Forget shares, invest in whisky?
With the FTSE 100 falling below 6,000 yesterday, middle class investors everwhere ar up in arms at the fall in value of so-called 'blue chip' companies. But as some of the more recent 'big names' to lose a lot of value, such as Tesco, have proven, no company is immune from the effects of the stick market. So, if you happen to have some spare cash, and you don't want it to earn practically no interest in a bank, could investing in whisky be the thing for you?
Of course, slightly alternative investments have been around for a while, and those so inclined could store their money in dusty old bottles of wine or huge and unsightly artworks as they saw fit. Certain other markets, however, have been limited to instutional investors- huge funds with even huger piles of cash to invest meaning each transaction would be similarly massive- and retail investors, as most individuals are considered, have been left out in the cold. The market does seem to be changing though-this time last year, the Royal Mint jumped into the retail market, allowing ordinary folks to buy bullion in person-sized holdings, later refining their offering to permit people to buy a mere piece of a gold bar as well as various gold and silver coinage- you can now invest in precious metals from as little as £20.
Now some bright spark has done the same thing with whisky. The idea is relatively simple- the distillers make the golden liquid that will, after years of proper sitting around in barrels, become that glorious malt people pay lots of money for. However, making this pre-whisky costs quite a bit, and if we’re talking about serious single malts, it could be over a decade until the distiller gets a return on that money. So instead, investors (through a set up like WhiskyInvestDirect) buy the pre-whisky from the producer, who still actually keeps the stuff and charges for its storage, and then sells it back to the distillery before bottling and onward sale. Note that the major consumers of Scotch are not actually the Scotch- it (almost) all goes out to emerging markets, with over 90% is exported to the likes of China and Russia, as well as Nigeria, Venezuela, Turkey and other growing economies.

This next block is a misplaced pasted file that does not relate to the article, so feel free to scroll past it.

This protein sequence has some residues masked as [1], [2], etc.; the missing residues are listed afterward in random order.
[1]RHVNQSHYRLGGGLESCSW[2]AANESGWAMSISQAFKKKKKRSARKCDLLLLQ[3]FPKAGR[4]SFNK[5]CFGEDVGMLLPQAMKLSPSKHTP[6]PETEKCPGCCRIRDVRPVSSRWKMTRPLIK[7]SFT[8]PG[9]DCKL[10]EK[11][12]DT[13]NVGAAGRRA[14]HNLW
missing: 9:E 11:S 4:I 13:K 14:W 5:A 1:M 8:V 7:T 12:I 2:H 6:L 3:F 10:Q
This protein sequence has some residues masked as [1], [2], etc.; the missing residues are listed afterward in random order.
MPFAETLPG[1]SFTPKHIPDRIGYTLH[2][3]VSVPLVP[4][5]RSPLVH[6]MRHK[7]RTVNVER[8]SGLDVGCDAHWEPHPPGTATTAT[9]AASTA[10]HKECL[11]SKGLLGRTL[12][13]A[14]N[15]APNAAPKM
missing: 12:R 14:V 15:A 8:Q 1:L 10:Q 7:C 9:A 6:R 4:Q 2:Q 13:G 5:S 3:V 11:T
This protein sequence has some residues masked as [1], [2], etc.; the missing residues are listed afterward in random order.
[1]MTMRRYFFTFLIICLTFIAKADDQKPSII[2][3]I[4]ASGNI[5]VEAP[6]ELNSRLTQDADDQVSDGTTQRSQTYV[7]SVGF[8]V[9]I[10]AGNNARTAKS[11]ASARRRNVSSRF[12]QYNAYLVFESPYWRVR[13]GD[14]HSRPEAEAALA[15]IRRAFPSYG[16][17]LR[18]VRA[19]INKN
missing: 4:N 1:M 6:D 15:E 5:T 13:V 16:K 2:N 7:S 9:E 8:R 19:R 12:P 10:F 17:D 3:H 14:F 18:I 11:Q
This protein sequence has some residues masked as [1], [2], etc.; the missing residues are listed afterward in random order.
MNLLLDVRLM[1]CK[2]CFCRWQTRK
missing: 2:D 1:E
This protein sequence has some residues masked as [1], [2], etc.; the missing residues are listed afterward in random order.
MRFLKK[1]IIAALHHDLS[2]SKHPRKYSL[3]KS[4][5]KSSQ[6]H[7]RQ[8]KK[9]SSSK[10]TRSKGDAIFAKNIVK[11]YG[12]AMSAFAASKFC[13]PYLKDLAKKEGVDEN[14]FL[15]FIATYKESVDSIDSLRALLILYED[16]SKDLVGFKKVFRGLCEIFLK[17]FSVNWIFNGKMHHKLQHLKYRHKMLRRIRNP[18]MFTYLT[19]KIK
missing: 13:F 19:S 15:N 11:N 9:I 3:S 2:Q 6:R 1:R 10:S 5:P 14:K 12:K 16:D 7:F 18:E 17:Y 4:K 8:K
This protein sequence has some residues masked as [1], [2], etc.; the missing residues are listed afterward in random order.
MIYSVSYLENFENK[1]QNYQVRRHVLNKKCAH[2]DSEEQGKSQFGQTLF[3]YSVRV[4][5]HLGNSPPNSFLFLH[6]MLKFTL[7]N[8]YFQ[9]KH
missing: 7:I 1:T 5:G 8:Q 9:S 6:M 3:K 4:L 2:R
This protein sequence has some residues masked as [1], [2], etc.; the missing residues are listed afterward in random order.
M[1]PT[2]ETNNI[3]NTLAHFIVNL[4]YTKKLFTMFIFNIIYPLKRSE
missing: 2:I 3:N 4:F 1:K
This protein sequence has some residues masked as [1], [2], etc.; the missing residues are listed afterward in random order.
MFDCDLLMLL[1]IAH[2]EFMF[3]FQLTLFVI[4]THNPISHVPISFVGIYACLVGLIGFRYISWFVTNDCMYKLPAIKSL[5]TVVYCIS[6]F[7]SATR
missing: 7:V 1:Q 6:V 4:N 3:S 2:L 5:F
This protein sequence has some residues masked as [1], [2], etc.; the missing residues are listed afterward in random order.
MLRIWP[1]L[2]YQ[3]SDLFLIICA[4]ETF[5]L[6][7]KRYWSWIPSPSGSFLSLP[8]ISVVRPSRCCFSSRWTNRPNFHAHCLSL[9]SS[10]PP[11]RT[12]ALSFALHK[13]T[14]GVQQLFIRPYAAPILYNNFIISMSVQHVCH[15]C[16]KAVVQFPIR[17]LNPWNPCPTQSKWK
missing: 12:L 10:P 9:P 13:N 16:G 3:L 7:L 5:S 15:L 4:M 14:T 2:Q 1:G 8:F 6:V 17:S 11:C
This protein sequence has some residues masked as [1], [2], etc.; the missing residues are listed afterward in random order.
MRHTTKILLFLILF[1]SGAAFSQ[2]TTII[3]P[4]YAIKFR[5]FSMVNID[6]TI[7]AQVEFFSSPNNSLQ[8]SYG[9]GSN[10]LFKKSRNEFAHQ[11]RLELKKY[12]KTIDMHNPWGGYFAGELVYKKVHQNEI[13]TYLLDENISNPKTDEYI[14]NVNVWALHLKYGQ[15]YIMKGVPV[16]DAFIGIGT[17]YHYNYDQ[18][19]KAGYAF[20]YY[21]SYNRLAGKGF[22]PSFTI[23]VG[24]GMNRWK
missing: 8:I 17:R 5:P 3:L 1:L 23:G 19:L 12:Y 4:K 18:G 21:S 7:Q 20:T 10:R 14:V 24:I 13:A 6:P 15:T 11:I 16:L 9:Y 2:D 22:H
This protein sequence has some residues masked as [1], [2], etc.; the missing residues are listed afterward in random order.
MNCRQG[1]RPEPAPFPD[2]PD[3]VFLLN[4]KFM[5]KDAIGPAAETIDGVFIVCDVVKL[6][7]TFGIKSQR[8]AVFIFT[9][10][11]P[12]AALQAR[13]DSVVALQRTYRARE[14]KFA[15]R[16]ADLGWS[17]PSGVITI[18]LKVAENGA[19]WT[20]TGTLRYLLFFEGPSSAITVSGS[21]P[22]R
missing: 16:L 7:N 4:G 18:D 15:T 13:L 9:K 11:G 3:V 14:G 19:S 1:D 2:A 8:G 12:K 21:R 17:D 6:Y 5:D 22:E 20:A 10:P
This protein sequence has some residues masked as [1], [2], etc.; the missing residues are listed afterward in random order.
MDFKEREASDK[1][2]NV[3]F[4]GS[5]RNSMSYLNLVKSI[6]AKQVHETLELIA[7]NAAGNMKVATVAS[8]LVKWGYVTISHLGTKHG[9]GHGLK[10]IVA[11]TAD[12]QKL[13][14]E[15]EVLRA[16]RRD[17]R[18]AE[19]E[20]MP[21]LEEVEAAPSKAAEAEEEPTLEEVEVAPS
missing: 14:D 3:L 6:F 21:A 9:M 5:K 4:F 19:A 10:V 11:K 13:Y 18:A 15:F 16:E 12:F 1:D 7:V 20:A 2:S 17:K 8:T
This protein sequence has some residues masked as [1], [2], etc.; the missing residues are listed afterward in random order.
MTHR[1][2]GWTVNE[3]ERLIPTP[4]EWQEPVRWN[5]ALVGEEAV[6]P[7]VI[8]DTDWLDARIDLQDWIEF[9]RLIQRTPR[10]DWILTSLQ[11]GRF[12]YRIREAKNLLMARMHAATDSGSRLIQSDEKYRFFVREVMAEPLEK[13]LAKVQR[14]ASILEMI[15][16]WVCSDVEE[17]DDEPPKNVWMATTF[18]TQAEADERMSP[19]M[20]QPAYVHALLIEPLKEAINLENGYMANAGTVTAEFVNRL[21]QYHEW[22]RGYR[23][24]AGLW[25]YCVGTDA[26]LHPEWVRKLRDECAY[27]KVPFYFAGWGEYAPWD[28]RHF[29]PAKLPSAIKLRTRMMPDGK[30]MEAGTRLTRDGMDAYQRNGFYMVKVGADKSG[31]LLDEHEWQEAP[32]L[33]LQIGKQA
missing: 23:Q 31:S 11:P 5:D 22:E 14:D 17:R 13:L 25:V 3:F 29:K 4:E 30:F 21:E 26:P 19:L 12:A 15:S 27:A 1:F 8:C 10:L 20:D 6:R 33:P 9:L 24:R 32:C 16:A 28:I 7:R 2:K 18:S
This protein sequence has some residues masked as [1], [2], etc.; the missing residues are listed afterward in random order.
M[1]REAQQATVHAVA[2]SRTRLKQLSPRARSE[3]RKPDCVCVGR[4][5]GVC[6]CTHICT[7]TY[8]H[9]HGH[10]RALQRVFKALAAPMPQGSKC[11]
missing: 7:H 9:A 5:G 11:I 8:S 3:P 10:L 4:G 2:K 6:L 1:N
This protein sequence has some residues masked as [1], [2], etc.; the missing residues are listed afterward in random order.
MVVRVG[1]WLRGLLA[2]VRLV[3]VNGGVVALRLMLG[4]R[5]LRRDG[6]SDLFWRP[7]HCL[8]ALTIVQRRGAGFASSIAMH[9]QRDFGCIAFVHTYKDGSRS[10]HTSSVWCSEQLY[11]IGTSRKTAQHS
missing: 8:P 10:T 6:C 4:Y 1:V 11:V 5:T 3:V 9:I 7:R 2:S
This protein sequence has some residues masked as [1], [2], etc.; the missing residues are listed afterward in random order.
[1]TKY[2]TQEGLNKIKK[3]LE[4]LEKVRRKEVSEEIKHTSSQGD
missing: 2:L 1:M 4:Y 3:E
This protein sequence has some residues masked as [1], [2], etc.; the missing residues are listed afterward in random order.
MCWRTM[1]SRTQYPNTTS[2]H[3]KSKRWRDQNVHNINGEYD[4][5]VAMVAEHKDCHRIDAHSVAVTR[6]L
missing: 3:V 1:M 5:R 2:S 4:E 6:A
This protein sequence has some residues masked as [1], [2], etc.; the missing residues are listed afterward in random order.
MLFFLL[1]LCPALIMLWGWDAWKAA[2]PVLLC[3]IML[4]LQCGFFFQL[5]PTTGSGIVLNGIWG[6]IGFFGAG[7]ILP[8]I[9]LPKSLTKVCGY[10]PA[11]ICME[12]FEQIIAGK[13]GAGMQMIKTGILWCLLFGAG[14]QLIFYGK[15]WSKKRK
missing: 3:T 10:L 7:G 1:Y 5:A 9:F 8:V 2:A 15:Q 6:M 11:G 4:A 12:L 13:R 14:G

The investment works in terms of buying Litres of Pure Alcohol (LPA) and you can invest now if you like- current opportunities include one, two and three year old whiskies from Ardmore, Blair Athol, Glen Spey, Inchgower and five other distilleries, with most labels owned by firms like Diageo.
Prices start at £2.70 per LPA, and the WhiskyInvestDirect promises that "new stock lines are offered at less than a 2pc mark-up." But note that, as with many things, while you can get in if you’re a small drinker, the cost of that tipple might be prohibitively high owing to the costs. You can buy just one LPA but trading costs are 1.75%of the value either selling or buying but topped with storage costs of £0.15 per litre per year - but with a £3 per month minimum.
But is it a good investment? While any investment has some element of risk, and past performance is no indiciation of future returns, this type of asset class has no retail investment history to look back upon. Nevertheless, the website now offering whisky boasts of a 13.5% annual return, netted down to 9.5% after charges on an 8 year malt sold annually between 2005 and 2014 . But this depends on having an 8 year malt to sell every year, i.e you've invested every year. If you dig a little deeper and look at selling after eight years, figures from the Telegraph show that the level of return depends on when you sell, and selling in the early 2000's would have given you a negative return- maxing out in 2005 with a loss of around 20%. Selling in 2014, however, would have doubled your money. Still, as investments go, whisky might have an advantage over the stock market- if it all goes belly up, at least you'll have something to drink...